Credit: Federico Babina


In film, it doesn't matter if the houses are LEED-certified or even have four complete walls. Barcelona, Spain-based architect and designer Federico Babina—the artist behind the 8-bit drawings of architects and their buildings—illustrated a series of buildings featured in films. He finished the series, called Archicine, in September, but says in an email that he would like to add others.

"ARCHICINE is a series of illustrations representing the spatial match between film and architectural space," Babina said in an emailed statement. "Scenographies imagined, realized and built to tell stories and characters. The architectural space in the film is not just a background but is transformed as an added protagonist. Movies have the ability to transport us to different worlds and lives and let us live and breathe real or fantastic architecture."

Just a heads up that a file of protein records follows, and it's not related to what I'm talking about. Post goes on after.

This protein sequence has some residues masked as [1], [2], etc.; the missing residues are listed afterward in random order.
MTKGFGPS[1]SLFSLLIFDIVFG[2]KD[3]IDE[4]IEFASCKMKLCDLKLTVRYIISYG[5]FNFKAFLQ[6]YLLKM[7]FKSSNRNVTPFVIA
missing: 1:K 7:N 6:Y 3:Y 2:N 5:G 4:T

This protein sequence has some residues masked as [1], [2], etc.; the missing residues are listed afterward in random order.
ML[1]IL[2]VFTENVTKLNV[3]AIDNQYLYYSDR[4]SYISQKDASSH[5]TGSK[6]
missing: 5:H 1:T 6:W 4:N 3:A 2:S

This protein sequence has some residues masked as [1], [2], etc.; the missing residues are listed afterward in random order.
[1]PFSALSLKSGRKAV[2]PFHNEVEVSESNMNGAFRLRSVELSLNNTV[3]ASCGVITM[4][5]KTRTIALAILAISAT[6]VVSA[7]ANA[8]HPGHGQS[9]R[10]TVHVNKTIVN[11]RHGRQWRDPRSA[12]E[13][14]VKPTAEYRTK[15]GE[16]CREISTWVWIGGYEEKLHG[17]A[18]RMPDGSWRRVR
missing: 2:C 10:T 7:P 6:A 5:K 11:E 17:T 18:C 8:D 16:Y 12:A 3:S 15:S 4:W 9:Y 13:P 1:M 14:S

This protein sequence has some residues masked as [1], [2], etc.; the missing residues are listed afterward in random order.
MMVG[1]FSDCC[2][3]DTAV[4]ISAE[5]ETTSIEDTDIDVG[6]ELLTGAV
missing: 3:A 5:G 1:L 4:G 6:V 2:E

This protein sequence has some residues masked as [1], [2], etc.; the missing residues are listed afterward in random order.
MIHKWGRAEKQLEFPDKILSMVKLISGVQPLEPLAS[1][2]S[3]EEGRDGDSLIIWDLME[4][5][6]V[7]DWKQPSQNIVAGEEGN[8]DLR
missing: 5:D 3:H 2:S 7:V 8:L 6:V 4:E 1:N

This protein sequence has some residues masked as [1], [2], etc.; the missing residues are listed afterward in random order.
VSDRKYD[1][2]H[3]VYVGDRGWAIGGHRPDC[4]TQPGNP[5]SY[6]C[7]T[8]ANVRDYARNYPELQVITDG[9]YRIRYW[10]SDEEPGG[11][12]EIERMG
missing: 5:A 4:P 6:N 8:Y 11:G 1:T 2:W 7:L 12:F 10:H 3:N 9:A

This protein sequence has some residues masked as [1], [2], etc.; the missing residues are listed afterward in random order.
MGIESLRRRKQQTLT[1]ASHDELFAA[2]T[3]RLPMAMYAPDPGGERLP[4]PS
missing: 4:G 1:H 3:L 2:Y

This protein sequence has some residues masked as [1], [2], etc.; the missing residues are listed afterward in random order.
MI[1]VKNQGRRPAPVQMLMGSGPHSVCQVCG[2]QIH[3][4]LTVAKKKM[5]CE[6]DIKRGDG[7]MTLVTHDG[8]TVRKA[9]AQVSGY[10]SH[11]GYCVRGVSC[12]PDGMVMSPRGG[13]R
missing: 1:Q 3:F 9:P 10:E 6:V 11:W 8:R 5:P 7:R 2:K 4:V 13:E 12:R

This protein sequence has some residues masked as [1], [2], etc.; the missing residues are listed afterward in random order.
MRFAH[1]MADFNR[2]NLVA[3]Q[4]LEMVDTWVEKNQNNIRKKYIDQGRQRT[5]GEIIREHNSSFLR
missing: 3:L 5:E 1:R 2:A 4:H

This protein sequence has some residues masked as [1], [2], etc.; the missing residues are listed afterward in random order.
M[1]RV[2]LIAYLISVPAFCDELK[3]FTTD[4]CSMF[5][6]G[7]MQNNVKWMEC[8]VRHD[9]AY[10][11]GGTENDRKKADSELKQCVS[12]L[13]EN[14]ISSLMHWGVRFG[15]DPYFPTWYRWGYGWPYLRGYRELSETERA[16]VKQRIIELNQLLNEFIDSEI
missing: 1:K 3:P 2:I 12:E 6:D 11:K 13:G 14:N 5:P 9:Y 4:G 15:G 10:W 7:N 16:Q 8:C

He says in an email he chose the films "for the quality of the movies and for the architecture treasure that they contain."

Take Babina's illustration from Alfred Hitchcock's "Rear Window" (1954). In the movie, a wheelchair-bound man watches his neighbors from his apartment window and believes there was a murder in a neighboring apartment, so the architecture plays a strong supporting role in that film. Looking at Babina's illustration, it's not hard to recall the scenes played out in those structures.

Or, as Babina said in his statement, "All people consciously or unconsciously connect a movie with the space in which the action takes place."

That's the luxury of architecture in film. It's our experience of the structure, regardless if the entire thing is half-built on a Hollywood backlot, that gives it a sense of reality. It's a suspension of disbelief that we'd just rather keep on disbelieving. 

For the complete series, check out Babina's website.

Credit: Federico Babina


Credit: Federico Babina


Credit: Federico Babina